So I've asked Marco to kind of help us walk us through, explain what's going on. And it will start by walking into the area where we assembled the carriages, plank of plywood or just a carriage that has a been cut to size and a it, it has all the holes already, three freetrial from the CNC, from the wood shop. And from here it goes to a, to a table. And this is where we start adding different parts, the, the rails and the spring brackets, wheels and stuff like that. The first thing that happens is we, uh, we installed a Sierra number and that is to just to keep track of, uh, when the reformers was made, uh, what type of reformer, uh, is going to be. And uh, and, and for any warranties for any issues that you may have later on the future.

This is going to be the, the, the whole pattern for the tower. Well, this is where we saw the food bar rails. We're going to, we're going to make sure that the carriage goes into the frame and a works will work I suppose to, this is Joe boots. What's your, how long you been here for? 17 years. 17 years. Okay. So this is the rebo string bar. He's checking to make sure everything is working here cause he's going to a checklist and then a, just to make sure that we are sending, uh, all those uh, accessories that the client has asked for. So Joe will do, they'll do the final assembly and then he'll do the final packing and then Joe's name and number is going to be on that order. So if Joe messes up, we can come back to Joe and we can say, Joe, you screwed this one up.

But he doesn't, it's extraordinarily rare and it's usually not him. This is how we're, we uh, we packed the reformer. Yeah. This looks like it's a center line frame, right? This is a [inaudible] center line. Yeah. With a tower. Yeah. Towers. This one would have leather straps in it. Um, these are for the gun to all a couple balls. Yeah.

And this would be the tower pole. That's the tower pulse. Got It. Okay. To build the reformer, it takes around about two and a half hours from beginning to end. That's with all the pre-assembly he's already made. Just this is just the gross assembly part is two and a half hours to about two and a half hours. Yeah. Marco, can you tell us where this machine is going to go? Walk it to you right now. This particular reformer is going to Canada to a town name medicine hat.

The name of the studio is open space flight. I think this one with a tower is probably about 260 to 280 pounds or so. She's making sure right now that the uh, paperwork matches the reformer. This here number and the order number. Dairy goes all the way to Canada. Medicine hat.

I'm Ron Gordon with [inaudible] space. Pleiades. I have a small studio in medicine hat Alberta, Canada. That's the only studio within about a three hour radius, so we're very busy. Studio. My dreamer farmer was a center line because I had been on them in boulder at the potty center, so I ordered it by email.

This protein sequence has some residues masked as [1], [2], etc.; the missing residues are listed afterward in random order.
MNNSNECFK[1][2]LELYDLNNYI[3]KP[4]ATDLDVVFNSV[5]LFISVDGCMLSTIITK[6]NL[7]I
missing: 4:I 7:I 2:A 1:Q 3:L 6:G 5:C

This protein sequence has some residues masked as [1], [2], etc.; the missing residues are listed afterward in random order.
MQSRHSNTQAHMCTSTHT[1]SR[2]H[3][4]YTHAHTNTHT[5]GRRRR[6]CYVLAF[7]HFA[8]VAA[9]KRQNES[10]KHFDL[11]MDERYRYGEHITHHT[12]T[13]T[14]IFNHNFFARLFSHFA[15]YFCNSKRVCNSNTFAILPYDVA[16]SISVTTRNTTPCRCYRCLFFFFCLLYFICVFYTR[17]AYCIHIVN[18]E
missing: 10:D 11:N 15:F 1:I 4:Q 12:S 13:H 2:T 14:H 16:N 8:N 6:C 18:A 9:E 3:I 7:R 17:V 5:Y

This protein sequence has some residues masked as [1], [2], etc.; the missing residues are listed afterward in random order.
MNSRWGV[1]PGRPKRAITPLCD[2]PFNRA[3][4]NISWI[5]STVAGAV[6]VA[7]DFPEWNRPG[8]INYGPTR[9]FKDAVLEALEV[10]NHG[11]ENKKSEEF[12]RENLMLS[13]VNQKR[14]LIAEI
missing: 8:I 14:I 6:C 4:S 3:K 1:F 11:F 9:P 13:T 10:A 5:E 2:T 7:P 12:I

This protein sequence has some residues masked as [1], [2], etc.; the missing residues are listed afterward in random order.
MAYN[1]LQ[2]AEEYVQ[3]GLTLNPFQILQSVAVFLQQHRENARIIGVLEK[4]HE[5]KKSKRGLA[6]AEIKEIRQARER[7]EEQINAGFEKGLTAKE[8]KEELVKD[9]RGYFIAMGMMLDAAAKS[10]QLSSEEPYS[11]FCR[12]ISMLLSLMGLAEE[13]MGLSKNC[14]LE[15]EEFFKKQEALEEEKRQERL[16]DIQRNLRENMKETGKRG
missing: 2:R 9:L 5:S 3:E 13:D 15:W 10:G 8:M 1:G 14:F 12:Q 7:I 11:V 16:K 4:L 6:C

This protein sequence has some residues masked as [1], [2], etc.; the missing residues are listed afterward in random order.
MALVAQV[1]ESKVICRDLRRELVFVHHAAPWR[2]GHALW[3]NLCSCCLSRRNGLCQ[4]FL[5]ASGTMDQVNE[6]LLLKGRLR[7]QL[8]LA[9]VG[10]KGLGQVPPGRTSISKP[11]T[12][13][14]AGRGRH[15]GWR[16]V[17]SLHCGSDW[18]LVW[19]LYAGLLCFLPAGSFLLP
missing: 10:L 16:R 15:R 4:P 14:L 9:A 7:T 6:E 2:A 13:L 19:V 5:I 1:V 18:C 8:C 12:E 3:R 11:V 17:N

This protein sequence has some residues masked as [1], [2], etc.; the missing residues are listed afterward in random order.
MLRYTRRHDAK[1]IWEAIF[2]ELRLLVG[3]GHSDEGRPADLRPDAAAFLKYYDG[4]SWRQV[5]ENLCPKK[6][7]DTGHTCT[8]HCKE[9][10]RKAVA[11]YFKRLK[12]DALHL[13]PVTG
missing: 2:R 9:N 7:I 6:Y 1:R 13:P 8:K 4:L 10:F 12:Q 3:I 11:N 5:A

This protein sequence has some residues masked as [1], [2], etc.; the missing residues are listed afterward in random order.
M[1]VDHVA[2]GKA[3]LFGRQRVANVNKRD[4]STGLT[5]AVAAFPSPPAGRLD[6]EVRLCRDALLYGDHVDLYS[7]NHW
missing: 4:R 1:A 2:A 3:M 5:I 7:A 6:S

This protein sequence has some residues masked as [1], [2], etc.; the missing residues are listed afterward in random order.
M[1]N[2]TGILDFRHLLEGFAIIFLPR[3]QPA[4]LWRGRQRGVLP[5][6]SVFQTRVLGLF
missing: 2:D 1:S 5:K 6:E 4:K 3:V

Then I just decided to ship it to Montana instead of to Canada because the shipping is so much less. I think you see me embracing a balanced body box and getting your dream reformer is quite the thing, so I was absolutely thrilled and where you see the truck parked in the middle of the prairie, that's just past the Canadian border. That's why the studio was called the open space [inaudible] because we love the internal space of the body and we loved love the external space in our environment outside the building that says cactus clay comes to me, RNA I'm unpacking number former. We're on the second floor. And I had enlisted my dad and my partner to do the moving and see my dad fighting with a bunch of cardboard and he does pull out either, there's a picture of me reading the instructions and the last few pictures you can see the equipment in studio along with a bounce body allegro and a peak MV working out doing short spine on the center line, which we really love for the advanced student. And because of the shortness of the leg strap and how deep of a band you can get in the spine.

The day after I told the sixth apprentice instructors here at my studio that they all needed to get [inaudible] anytime accounts, um, to study Michelle Larson's work and Kara research and some of the other wonderful teachers that they have on there. I got an email from the director of marketing at balanced body saying that, um, she wanted to show the journey of my reformer and put it on a video for PyLadies anytime because I don't really think of a reformer and tapping a journey, but I guess it did. It's here and we're all very, very happy to have it in the studio.

Comments

Very nice to see where it all begins! Thanks for sharing the journey.
good.
Love it! My favorite photo is the one where Rayann is hugging the box. I did the same (with several boxes) and it's such an awesome feeling!